Yep my packing days at 72 are over. My buddy and I both have a Power Winch in our trucks.
And they work for a lot of other uses too.  Keeping the animal insides clean is a prime concern for us. We hunt we donít process. Get it up , dress it out and off to the meat cutter it goes.
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Offline The scout

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Re: Pulling rope
« Reply #37 on: December 18, 2023, 11:08:39 AM »
To each there own, I hunt with be back pack on. Pretty sure I could have it deboned and the first load in my pack before someone could hike back to a truck get all the gear and get it rigged for the drag out. I carry one of those cheap red and white table cloths in my pack to lay out all the meat as I take it off the animal so it stays pretty dang clean. But thatís great if itís what works for you guys.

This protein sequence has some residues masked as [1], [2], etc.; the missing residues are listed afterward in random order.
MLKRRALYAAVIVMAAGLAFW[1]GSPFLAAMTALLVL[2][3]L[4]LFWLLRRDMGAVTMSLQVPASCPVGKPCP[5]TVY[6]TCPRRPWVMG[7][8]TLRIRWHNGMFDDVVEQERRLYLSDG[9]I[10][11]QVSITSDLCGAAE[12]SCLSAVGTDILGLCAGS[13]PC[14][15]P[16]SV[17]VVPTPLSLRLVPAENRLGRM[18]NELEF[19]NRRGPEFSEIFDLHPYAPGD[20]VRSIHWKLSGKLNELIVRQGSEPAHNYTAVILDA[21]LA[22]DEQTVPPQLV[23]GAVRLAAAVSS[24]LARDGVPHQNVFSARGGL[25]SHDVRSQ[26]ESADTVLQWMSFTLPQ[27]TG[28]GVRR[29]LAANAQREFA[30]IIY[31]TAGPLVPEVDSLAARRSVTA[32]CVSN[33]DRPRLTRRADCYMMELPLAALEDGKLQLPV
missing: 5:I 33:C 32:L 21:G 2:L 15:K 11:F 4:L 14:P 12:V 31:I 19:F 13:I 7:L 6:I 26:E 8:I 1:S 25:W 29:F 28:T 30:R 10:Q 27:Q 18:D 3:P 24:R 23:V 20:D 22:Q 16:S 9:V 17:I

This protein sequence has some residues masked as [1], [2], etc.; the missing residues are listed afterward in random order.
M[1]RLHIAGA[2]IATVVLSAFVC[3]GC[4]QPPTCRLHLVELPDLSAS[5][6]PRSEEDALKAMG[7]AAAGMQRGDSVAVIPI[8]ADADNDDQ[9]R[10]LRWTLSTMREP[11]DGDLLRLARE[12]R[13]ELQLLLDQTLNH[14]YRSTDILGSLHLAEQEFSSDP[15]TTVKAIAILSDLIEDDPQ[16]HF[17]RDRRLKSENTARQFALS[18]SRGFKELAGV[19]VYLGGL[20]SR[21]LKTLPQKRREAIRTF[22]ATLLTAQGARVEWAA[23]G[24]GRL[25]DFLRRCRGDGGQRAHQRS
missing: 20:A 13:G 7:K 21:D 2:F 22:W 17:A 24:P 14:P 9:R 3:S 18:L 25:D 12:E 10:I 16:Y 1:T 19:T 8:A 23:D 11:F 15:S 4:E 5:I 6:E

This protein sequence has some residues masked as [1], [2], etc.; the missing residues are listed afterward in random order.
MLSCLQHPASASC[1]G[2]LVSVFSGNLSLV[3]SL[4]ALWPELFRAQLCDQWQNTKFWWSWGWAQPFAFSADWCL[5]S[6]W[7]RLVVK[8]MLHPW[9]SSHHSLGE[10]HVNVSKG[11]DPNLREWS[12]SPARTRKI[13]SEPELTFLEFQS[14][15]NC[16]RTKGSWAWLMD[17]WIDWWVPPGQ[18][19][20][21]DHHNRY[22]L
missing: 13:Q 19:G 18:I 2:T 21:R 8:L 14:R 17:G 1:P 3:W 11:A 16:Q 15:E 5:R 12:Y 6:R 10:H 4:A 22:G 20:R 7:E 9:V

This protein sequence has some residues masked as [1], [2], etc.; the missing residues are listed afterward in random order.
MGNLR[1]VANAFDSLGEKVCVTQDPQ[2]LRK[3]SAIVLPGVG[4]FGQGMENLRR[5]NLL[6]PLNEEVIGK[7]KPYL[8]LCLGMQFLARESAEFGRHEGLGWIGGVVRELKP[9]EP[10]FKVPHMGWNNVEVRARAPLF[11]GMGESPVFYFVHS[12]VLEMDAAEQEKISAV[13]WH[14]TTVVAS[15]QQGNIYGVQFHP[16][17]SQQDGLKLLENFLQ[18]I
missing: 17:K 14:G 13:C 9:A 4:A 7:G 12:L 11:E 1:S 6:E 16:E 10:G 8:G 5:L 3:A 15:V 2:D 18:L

Offline WSU

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Re: Pulling rope
« Reply #38 on: December 18, 2023, 12:02:06 PM »
I do both and guarantee itís easier to use a rope if you are a reasonable distance from a road.

Offline HereDuckyDucky

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Re: Pulling rope
« Reply #39 on: December 18, 2023, 01:47:54 PM »
Please forgive me for the inquiry but what do you mean by pulling out an elk?
 For 15years I have helped with quartering and packing out.  How do you pull out with cable or mule tape?



That's cool! Unfortunately, I hunt way too far from the road (and in too much deadfall) for this to work.

RW